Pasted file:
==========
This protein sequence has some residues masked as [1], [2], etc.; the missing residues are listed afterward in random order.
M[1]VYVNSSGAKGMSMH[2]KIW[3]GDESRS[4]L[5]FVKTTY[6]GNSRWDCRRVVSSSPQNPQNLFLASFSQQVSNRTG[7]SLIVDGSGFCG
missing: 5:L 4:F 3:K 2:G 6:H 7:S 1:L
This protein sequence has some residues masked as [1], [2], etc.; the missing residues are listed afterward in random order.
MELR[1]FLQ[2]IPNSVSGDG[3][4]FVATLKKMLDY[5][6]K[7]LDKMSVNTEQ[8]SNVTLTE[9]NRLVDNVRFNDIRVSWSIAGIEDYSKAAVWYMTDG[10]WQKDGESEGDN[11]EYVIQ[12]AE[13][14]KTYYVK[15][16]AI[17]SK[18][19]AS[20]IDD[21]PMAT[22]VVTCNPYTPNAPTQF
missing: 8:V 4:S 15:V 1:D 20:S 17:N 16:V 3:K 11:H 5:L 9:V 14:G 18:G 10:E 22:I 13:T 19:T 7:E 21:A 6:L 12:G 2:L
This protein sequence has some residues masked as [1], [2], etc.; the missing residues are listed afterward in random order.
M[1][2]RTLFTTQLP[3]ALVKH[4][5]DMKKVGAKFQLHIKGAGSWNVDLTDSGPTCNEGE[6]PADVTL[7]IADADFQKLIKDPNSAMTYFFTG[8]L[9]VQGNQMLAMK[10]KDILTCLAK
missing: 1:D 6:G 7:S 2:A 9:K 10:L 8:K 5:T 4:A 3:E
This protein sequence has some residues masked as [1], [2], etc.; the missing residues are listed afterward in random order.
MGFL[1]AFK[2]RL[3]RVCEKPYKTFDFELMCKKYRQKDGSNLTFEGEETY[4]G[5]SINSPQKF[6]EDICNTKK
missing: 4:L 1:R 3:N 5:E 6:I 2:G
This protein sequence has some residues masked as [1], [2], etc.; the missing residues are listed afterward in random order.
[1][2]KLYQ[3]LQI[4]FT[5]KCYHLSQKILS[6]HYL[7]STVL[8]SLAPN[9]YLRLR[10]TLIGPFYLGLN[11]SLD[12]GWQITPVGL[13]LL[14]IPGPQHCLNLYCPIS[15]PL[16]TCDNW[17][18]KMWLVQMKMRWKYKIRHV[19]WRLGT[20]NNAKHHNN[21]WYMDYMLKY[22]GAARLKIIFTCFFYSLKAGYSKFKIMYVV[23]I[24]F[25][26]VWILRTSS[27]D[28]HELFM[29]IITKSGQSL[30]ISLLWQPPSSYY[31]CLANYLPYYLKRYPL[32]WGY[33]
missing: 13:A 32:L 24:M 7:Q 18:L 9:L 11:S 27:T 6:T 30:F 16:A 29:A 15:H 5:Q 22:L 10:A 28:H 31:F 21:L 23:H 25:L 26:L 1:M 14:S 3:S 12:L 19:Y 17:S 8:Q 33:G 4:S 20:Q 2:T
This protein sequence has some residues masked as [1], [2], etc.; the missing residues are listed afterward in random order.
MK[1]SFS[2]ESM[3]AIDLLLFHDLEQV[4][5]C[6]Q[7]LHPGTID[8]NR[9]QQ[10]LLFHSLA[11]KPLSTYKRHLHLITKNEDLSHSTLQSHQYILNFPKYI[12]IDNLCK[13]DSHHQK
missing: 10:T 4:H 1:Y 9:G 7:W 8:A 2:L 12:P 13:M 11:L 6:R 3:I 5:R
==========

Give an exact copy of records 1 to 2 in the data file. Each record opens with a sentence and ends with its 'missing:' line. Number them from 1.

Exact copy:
This protein sequence has some residues masked as [1], [2], etc.; the missing residues are listed afterward in random order.
M[1]VYVNSSGAKGMSMH[2]KIW[3]GDESRS[4]L[5]FVKTTY[6]GNSRWDCRRVVSSSPQNPQNLFLASFSQQVSNRTG[7]SLIVDGSGFCG
missing: 5:L 4:F 3:K 2:G 6:H 7:S 1:L
This protein sequence has some residues masked as [1], [2], etc.; the missing residues are listed afterward in random order.
MELR[1]FLQ[2]IPNSVSGDG[3][4]FVATLKKMLDY[5][6]K[7]LDKMSVNTEQ[8]SNVTLTE[9]NRLVDNVRFNDIRVSWSIAGIEDYSKAAVWYMTDG[10]WQKDGESEGDN[11]EYVIQ[12]AE[13][14]KTYYVK[15][16]AI[17]SK[18][19]AS[20]IDD[21]PMAT[22]VVTCNPYTPNAPTQF
missing: 8:V 4:S 15:V 1:D 20:S 17:N 16:V 3:K 11:H 5:L 9:V 14:G 18:G 10:E 22:I 13:T 19:T 7:E 21:A 6:L 12:G 2:L